When to Hop Aboard the New Platform Bandwagon
As of 2021, over 3 billion people will use social media, according to Influencer Marketing Hub. There are currently over 2.32 billion monthly active users on Facebook, so it’s safe to say nearly everyone who uses social media is on Facebook. That doesn’t mean Facebook should be the be-all-end-all for marketers, but it’s a great place to start. Considering there are hundreds of social media platforms available, trying to decide which platform is best for your brand can be an overwhelming task. Here are some things to consider when thinking about jumping on a new platform.
Every platform has a different base audience. Though nearly everyone is on Facebook, the most active users tend to be older adults. Additionally, because Facebook is a “catch-all” social media network, it’s a great place to prove legitimacy, but might not be the best platform for sales. Instagram is a more visual platform, where 62% of users say they are more interested in a product after seeing it in Instagram Stories.
Additionally, 130 million Instagram users click on shopping posts every month. According to Statista, 65% of all Instagram users are between the ages of 18 and 34, so products aimed toward those age ranges will do well, while those geared more toward middle aged and older adults are likely to go flat. Brands see engagement rates 10 times higher on Instagram than on any other network, so companies looking for a more visual approach toward sales should look at Instagram before anything else.
We all know that everyone’s first online friend was Tom from MySpace. Or at least, he was everyone’s first friend from 2002 to 2008, when Facebook took over the platform. Though the two platforms had similar functions in the beginning, the overwhelming popularity of Facebook made MySpace all but obsolete. It became an unstable platform. Many platforms have faced similar instability, most without the years of success MySpace enjoyed.
Tsū was one of the fastest growing social media companies in history, with more than 1 million users joining within the first three weeks, and 3.5 million in the first six months. With a promise to pay users for popular content, it’s not surprising to see what drew such large numbers, but the fast failure rate was a surprise. Though it’s planning a relaunch soon, brands looking for long-term social media presence should consider proven platforms over those with flashy promises, but no track record for success.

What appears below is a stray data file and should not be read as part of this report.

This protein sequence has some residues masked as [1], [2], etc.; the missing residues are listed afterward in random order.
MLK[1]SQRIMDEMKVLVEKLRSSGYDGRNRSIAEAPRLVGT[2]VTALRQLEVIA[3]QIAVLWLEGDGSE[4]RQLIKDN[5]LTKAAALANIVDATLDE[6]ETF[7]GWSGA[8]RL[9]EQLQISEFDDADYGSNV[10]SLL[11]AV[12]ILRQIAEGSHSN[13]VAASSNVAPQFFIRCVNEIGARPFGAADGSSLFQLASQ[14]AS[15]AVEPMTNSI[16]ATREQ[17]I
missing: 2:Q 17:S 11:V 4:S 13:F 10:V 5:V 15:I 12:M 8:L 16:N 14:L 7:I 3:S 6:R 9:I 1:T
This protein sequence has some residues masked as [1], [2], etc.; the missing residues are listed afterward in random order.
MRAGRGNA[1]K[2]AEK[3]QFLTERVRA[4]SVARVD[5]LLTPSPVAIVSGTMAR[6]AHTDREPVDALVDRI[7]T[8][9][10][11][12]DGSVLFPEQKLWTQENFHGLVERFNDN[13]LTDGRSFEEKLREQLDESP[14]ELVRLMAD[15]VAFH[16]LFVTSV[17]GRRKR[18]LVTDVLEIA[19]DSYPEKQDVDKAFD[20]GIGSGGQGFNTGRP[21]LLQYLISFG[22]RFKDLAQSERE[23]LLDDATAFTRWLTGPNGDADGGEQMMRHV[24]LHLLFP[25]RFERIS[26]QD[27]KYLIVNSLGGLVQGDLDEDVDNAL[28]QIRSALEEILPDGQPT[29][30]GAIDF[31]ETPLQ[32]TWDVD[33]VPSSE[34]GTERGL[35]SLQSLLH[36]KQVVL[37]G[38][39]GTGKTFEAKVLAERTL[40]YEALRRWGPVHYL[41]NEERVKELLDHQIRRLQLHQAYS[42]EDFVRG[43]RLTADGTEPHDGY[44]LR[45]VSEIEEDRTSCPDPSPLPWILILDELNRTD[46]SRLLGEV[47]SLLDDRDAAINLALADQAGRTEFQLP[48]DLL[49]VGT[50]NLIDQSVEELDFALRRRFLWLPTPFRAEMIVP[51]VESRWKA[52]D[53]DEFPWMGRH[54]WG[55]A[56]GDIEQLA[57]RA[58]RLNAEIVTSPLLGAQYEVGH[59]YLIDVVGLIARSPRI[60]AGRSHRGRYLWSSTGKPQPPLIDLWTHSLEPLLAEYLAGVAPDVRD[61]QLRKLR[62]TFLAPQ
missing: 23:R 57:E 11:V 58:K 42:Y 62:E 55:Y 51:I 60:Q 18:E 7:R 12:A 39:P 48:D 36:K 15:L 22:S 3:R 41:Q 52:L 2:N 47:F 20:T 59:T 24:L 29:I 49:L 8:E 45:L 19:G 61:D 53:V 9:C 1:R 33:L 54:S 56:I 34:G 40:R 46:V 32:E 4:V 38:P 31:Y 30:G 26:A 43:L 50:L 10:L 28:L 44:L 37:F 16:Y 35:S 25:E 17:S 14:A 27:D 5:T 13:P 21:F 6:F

Stability is crucial, but so is understanding the actual intentions for platforms. When considering an emerging platform, think about how it can perform against more established platforms.
We know that Facebook is great to show legitimacy, and Instagram is the best place for sales. Platform function is important when considering expanding social media because not all platforms have the same intended purpose. Tumblr is popular among teens and fandoms for its blogs and engaging gifs and images, while LinkedIn is a more professional networking site popular among B2B audiences. Snapchat is used by younger audiences to send quick status updates with over 10 billion views on a daily basis. Businesses can find success on Reddit because, though it is a catch-all like Facebook, posts are filtered into subreddits for specific topics and users can choose which subreddits to join.
New social media platforms may be aimed at image aggregation, book lovers, or gamers – any number of topics. Before investing time and energy into a new platform, it’s best to understand the main function of that platform, and decide if its function is best for your audience.
Ultimately, exploring new platforms comes down to decisions about time and investment. What is the ROI for joining this platform, and will the newly reached audience be appropriate for your digital strategy? Influencer Marketing Hub built a list of 50+ platforms and their main purposes, but new platforms emerge daily. If time allows, it can be fun to explore new social media sites, but from a financial standpoint, focusing on proven platforms that are stable and fit the functionality of your digital strategy is the best practice. That’s not to say social media managers shouldn’t look into sites like Medium or Mix, or any number of other sites that might allow for an expanded reach. (Don’t eschew proven platforms until the new ones have shown their worth.) If you need help deciding which social media platforms are best for your brand, reach out to Social Factor today. We’d love to help.